Sketching Tagore as a Social Activist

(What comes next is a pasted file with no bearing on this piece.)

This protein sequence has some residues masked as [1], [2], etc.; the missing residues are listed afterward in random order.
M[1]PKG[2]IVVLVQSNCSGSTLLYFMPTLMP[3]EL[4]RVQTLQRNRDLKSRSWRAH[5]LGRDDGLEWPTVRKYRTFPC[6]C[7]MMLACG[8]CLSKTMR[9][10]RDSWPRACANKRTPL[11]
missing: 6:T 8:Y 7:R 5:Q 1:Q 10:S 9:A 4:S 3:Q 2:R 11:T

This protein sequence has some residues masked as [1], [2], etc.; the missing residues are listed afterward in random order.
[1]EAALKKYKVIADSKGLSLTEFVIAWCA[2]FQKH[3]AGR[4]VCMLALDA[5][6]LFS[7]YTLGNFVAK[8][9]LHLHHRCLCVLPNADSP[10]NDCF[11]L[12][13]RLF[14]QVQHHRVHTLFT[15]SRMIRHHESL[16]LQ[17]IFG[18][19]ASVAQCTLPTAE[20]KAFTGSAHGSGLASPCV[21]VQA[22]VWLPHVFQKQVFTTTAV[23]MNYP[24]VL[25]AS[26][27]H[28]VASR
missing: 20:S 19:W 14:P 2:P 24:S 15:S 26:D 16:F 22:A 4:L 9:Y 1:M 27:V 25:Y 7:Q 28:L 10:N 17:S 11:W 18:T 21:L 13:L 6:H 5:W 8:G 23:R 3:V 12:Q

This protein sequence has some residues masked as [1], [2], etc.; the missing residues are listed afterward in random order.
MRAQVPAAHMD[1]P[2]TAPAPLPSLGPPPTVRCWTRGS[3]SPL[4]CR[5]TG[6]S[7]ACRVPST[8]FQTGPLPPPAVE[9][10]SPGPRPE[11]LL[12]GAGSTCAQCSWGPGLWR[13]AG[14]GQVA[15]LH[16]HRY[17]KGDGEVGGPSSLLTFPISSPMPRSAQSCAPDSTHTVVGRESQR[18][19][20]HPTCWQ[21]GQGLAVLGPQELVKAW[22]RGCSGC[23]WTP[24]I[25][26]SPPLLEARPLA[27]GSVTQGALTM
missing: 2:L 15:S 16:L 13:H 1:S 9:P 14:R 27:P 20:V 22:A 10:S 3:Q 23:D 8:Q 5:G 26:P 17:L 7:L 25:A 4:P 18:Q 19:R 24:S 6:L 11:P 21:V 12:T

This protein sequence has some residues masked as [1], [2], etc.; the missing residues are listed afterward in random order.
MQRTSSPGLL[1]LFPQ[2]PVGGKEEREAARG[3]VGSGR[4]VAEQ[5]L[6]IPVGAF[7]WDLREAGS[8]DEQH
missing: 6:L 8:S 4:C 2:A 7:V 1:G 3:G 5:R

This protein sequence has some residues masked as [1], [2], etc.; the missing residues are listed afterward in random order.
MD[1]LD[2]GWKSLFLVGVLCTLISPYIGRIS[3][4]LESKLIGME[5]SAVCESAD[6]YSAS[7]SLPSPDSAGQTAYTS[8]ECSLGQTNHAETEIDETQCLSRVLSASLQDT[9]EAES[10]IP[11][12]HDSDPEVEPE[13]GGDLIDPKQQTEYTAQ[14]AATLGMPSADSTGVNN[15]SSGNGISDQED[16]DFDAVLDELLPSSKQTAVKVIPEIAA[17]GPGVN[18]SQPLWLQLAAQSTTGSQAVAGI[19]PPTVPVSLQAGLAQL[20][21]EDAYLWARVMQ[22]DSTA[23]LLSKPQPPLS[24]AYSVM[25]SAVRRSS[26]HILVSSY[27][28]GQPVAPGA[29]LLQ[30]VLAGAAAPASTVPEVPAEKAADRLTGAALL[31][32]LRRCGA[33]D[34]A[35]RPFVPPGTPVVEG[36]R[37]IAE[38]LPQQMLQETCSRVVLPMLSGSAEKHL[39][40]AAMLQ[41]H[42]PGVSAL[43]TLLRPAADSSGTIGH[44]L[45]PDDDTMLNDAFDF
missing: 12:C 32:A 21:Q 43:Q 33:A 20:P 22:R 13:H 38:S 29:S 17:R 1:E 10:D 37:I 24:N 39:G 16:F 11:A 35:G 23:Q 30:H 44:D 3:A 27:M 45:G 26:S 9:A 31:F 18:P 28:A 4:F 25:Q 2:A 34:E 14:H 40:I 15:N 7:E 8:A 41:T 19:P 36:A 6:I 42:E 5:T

I am not oblivious of one’s enough guts required to call the giant poet and writer Rabindranath Tagore, a social activist, especially while celebrating the occasion of the anniversary of his birth at the completion of one and half centuries. But it is my confident conviction that it would be no small a tribute to him if we recall, recognise, and evaluate. Tagore more adequately and comprehensively than ever before as an activist had remained in his entire creative life immensely concerned, tirelessly active, and deeply thoughtful about rural material poverty, ignorance, illiteracy, superstitions, and such other social evils in our country, and also about the ideals and notions of development and their environmental ramifications and remedies. As would be argued here, it is important not to get Tagore’s ideas, thoughts, visions, and actions in various spheres of socio-economic transformation (especially among the poor insecure rural masses) overshadowed by our overwhelming appreciation and recognition of his colossal literary and philosophical contributions and creations in the forms of poetry, songs, novels, stories, drama, and art.